CATEGORY: DesignEmail marketing
Using Menus to make your contacts hungry for more
There has long been debate on whether the inclusion of a menu within email is a good idea or not – and as with all things email it seems – the answer is simply not black and white.
So, if you are thinking about creating a new email template or simply a one-off campaign, there are several things to consider when deciding if the inclusion of a menu is the right thing for your campaign.
There is, however, one thing to remember that is often forgotten. If you choose to put a menu within your email, this does not automatically mean that you have to replicate the menu that you have on your website.
Whilst there may be occasions when replicating your website main menu is a good idea, bringing consistency, familiarity, and full access to your brand proposition – don’t forget that when designing your email, you have the possibility to tailor your menu to fit your message. .
To be effective, your menu bar should relate to your email content:
Relate the menu to the main email call-to-action. You could recreate your full website menu, but it may distract some of your contacts from your main message or call-to-action. Instead, look for links on your website that either relate to your call-to-action, or support it with additional information. Save anything that doesn't fit for another email.
Use your menu links to start a sequence. Use your recipient’s behaviour to trigger a second message – if they click on a particular menu option, send them a follow up email based on their choice.
Don’t overload your creative with too many categories or menu options. It will create clutter and make them hard to act on – and when your message is read on mobile, the stacking will simply push the main body of your message down and down and down.
Make sure there is lots of padding around the text with minimum 14 px font size making it easily tappable. With so many people accessing their email via their mobile devices, your menu needs to be ‘finger-friendly.’
Consider your message hierarchy and the function of the menu that you are planning to include. In the Pret example below, the menu structure is used twice – to top and tail the email. With different links, where the header focuses the links around the content, the footer offers other ways to get in touch or find out information.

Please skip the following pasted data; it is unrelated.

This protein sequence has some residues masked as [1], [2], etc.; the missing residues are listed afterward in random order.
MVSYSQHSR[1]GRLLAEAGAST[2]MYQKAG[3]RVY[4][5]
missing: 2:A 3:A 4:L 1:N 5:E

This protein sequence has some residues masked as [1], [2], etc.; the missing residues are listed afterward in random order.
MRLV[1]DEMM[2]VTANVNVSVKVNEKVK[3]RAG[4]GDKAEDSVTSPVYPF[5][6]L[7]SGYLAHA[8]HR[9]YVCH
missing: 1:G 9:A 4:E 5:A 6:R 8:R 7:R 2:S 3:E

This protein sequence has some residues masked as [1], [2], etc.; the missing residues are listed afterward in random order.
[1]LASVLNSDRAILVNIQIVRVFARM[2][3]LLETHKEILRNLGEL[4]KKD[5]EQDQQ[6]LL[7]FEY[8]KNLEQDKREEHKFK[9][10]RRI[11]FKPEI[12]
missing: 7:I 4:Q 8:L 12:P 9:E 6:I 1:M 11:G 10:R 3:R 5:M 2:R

And most importantly
Using a menu is not a “get out of jail free card” or an excuse for poor targeting. If you are using a menu, it is there to support your brand or your message as a softer CTA it is not a catch-all tactic to try and get clicks you would have otherwise lost because your message was not suitably relevant to the recipient.
What is a menu meant for?
For recipients’ convenience, to let them get to the right landing page on your website faster.
Using this example from Pret – available for view at www.reallygoodemails.com we can see the menu functionality used very effectively.
In the first menu, at the top of the email, the menu items are linked to the promotional content of the email and are clearly part of the key message hierarchy, including a softer CTA to link to the full menu if the veggie route is not for you. At the base of the email there is a second menu structure, this time muted by clever use of the brand colour, that gives additional contact options and the Find A Pret.
My guess is that the menu at the base of the email forms part of their email template structure and appears on all their messages – so recipients are accustomed to seeing it and know where to go to find those key menu items – but this is an assumption on my part based on the layout – I would need to see more messages to confirm that theory.
3 reasons why we like menus
Menus can bring balance to your design as well as giving alternative routes for your recipients to travel.
Menus can offer an alternative or softer, complementary CTA.
In this instance it maybe that the recipient would wish to try on the trainers before purchasing them – so the link to Store Finder assists with their customer journey rather than leaving them stranded if they are not ready to purchase directly.
Your menu doesn’t have to be in the header – just because that is where we are used to seeing them on websites… The footer can work just as well and offer less distraction from your CTA.
Or as we saw with the Pret example earlier, you can have a header and footer menu – and they can point to different things!
And we don’t think twice about having social icons in a menu style at the base of our emails.
But we will talk to you more about social in “Let’s get social.”
For a step-by-step guide to building menus using Smart Editor, take a look at our dedicated article [LINK], where we talk through how to build a text only menu, an icon-based menu and the text and icon menu option.
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